Women's Ischemia Syndrome Evaluation - WISE
The goal of the National Heart, Lung and Blood Institute–sponsored Women’s Ischemia Syndrome Evaluation (WISE) study is to: 1) optimize symptom evaluation and diagnostic testing for ischemic heart disease; 2) explore mechanisms for symptoms and myocardial ischemia in the absence of epicardial coronary artery stenoses, and 3) evaluate the influence of reproductive hormones on symptoms and diagnostic test response.
The WISE study sought to identify causes for gender-related differences in disease detection, treatment, and outcomes of ischemic heart disease in women.
Patients Screened: 1,979 in Phase I
Patients Enrolled: 308 in Phase I
Mean Follow Up: at least 1 year
Mean Patient Age: mean age 59 years in Phase 1
Mean Ejection Fraction: Mean 68% (range 23% to 86%)
Women age >=18 years and undergoing a clinically indicated coronary angiogram as part of their regular medical care for chest pain symptoms or suspected myocardial ischemia.
Comorbidity which compromises 1-year follow-up, pregnancy, contraindications to provocative diagnostic testing, cardiomyopathy, New York Heart Association class IV CHF, recent MI, significant valvular or congenital heart disease and a language barrier to questionnaire testing.
Women were enrolled in the WISE study at four sites. Data collected included demographic and clinical data, symptom and psychosocial variables, coronary angiographic (assessed by a core laboratory) and ventriculographic data, brachial artery reactivity testing, resting/ambulatory electrocardiographic monitoring and a variety of blood determinations. Women are followed to assess clinical events and symptom status for at least 1 year.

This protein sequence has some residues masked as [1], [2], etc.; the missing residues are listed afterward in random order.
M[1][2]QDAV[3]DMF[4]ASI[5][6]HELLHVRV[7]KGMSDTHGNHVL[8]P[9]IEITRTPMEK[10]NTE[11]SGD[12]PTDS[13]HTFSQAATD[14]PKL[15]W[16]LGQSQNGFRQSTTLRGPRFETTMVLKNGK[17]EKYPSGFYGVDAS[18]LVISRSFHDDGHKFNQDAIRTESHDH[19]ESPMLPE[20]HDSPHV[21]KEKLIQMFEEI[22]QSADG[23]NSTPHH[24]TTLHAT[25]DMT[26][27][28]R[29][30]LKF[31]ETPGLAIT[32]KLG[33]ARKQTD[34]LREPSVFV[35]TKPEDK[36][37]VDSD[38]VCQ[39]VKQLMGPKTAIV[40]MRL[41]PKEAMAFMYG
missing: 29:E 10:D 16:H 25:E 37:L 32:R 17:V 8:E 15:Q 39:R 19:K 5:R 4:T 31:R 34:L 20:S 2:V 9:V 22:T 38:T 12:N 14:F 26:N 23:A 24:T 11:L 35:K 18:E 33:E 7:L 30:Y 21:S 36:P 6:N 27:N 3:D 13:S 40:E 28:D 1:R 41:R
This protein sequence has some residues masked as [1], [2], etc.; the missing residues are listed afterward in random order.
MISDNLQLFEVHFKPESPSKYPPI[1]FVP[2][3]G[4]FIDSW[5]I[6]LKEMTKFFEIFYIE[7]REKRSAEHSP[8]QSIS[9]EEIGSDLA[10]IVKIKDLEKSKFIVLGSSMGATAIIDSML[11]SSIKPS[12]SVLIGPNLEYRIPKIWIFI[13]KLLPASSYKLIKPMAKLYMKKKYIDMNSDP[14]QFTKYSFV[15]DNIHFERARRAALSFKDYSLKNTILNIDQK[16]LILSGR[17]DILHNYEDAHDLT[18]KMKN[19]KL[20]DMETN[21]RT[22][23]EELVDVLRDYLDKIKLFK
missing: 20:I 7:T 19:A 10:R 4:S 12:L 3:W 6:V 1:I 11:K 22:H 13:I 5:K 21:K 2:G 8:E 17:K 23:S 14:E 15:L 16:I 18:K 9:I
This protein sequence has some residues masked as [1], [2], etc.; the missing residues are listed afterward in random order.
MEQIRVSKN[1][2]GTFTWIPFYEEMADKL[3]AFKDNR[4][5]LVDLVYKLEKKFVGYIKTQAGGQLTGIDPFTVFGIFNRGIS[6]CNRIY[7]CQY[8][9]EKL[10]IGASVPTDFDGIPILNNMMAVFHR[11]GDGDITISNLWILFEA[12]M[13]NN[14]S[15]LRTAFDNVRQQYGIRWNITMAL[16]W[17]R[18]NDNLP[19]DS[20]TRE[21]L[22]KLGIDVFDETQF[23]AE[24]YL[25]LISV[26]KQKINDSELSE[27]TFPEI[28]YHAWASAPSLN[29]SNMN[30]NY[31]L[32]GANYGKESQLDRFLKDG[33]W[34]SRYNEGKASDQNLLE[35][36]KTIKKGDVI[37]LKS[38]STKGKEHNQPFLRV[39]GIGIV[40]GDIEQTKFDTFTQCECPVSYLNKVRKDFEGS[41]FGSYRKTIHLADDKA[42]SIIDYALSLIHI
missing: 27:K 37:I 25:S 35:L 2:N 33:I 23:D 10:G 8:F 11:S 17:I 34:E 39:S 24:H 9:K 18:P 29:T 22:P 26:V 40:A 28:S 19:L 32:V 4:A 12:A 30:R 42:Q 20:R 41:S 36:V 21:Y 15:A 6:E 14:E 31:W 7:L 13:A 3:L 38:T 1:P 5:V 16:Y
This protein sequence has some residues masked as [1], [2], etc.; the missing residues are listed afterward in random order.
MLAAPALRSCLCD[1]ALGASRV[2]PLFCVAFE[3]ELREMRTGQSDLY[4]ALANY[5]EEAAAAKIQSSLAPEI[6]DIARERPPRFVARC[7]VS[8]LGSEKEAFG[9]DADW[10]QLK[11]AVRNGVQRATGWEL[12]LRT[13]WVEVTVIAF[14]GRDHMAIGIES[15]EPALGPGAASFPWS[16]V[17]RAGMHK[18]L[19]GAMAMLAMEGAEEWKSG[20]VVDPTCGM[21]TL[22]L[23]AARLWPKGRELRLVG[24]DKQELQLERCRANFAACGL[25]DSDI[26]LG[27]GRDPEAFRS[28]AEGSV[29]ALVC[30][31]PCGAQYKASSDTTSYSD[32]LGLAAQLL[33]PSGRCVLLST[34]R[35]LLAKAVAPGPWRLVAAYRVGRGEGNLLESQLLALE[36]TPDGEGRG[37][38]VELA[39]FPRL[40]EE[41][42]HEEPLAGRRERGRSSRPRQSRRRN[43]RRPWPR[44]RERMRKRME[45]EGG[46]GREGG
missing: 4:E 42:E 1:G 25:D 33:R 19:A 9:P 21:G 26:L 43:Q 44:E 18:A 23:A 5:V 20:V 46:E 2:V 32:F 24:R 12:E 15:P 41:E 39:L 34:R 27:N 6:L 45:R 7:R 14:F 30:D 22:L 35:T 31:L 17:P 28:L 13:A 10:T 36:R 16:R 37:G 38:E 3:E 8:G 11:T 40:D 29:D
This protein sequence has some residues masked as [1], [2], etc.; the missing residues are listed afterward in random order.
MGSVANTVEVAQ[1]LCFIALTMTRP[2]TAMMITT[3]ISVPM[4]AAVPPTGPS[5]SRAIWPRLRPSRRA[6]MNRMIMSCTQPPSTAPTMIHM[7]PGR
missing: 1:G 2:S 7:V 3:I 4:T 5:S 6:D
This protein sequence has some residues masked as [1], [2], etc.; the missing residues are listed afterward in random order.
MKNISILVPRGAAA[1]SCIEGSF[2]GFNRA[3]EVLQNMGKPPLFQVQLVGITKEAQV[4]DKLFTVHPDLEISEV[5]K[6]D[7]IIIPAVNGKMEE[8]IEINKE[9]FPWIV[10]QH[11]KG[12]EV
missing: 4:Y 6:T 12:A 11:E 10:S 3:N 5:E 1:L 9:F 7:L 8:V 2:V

Among the women in the pilot phase of the WISE study, 85% were postmenopausal, 3% were perimenopausal and 11% were premenopausal; 38% were users of hormone replacement therapy. Chest pain symptoms were typical angina in 35% of patients and atypical in 65%, and 45% of patients reported daily or almost daily symptoms. Significant coronary artery stenosis (>=50%) in any major coronary artery was present in 31% of patients, mild stenosis (20% to 49%) was present in 32% of patients, and 37% of patients had no (<20%) stenoses.
The pilot phase of the WISE study demonstrated that that the WISE protocol was safe and feasible for identifying symptomatic women with and without significant epicardial coronary artery stenoses. Data from the larger Phase II study are pending.
Merz CN, Kelsey SF, Pepine CJ, et al. The Women's Ischemia Syndrome Evaluation (WISE) study: protocol design, methodology and feasibility report. J Am Coll Cardiol 1999;33:1453-61.
Keywords: Symptom Assessment, Coronary Artery Disease, Brachial Artery, Diagnostic Tests, Routine, Coronary Stenosis, Coronary Angiography, Demography, Chest Pain, Constriction, Pathologic, Electrocardiography, Ambulatory, Hormone Replacement Therapy
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